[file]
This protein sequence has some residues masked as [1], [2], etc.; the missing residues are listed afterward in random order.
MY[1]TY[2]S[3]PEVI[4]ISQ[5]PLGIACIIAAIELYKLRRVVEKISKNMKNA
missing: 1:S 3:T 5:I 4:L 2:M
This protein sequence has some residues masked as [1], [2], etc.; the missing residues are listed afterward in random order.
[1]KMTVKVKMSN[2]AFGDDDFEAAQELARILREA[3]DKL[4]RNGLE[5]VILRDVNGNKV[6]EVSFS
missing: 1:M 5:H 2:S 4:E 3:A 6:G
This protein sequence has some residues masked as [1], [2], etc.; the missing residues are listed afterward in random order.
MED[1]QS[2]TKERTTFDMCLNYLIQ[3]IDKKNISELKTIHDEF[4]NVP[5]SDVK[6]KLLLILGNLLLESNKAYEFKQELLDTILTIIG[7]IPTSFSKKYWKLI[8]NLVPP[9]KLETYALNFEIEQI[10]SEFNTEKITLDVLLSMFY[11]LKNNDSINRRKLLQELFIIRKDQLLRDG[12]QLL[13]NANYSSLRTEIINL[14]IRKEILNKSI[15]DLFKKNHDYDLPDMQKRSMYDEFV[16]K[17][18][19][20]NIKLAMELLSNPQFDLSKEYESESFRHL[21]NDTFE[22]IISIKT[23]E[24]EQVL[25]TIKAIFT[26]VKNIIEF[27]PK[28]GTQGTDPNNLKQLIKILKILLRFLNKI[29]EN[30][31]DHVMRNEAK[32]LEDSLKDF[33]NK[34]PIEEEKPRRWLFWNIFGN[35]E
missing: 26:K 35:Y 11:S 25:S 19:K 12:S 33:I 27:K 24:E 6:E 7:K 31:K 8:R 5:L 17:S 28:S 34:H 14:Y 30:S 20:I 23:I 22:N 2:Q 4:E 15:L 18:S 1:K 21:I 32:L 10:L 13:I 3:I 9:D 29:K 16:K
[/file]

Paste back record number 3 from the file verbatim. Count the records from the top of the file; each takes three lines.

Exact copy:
This protein sequence has some residues masked as [1], [2], etc.; the missing residues are listed afterward in random order.
MED[1]QS[2]TKERTTFDMCLNYLIQ[3]IDKKNISELKTIHDEF[4]NVP[5]SDVK[6]KLLLILGNLLLESNKAYEFKQELLDTILTIIG[7]IPTSFSKKYWKLI[8]NLVPP[9]KLETYALNFEIEQI[10]SEFNTEKITLDVLLSMFY[11]LKNNDSINRRKLLQELFIIRKDQLLRDG[12]QLL[13]NANYSSLRTEIINL[14]IRKEILNKSI[15]DLFKKNHDYDLPDMQKRSMYDEFV[16]K[17][18][19][20]NIKLAMELLSNPQFDLSKEYESESFRHL[21]NDTFE[22]IISIKT[23]E[24]EQVL[25]TIKAIFT[26]VKNIIEF[27]PK[28]GTQGTDPNNLKQLIKILKILLRFLNKI[29]EN[30][31]DHVMRNEAK[32]LEDSLKDF[33]NK[34]PIEEEKPRRWLFWNIFGN[35]E
missing: 26:K 35:Y 11:S 25:S 19:K 12:S 33:I 27:K 24:E 6:E 7:K 31:K 8:R 5:L 17:S 28:S 34:H 14:Y 30:S 20:I 23:I 22:N 2:Q 4:E 15:L 18:S 1:K 21:I 32:L 10:L 13:I 3:I 9:D 29:K 16:K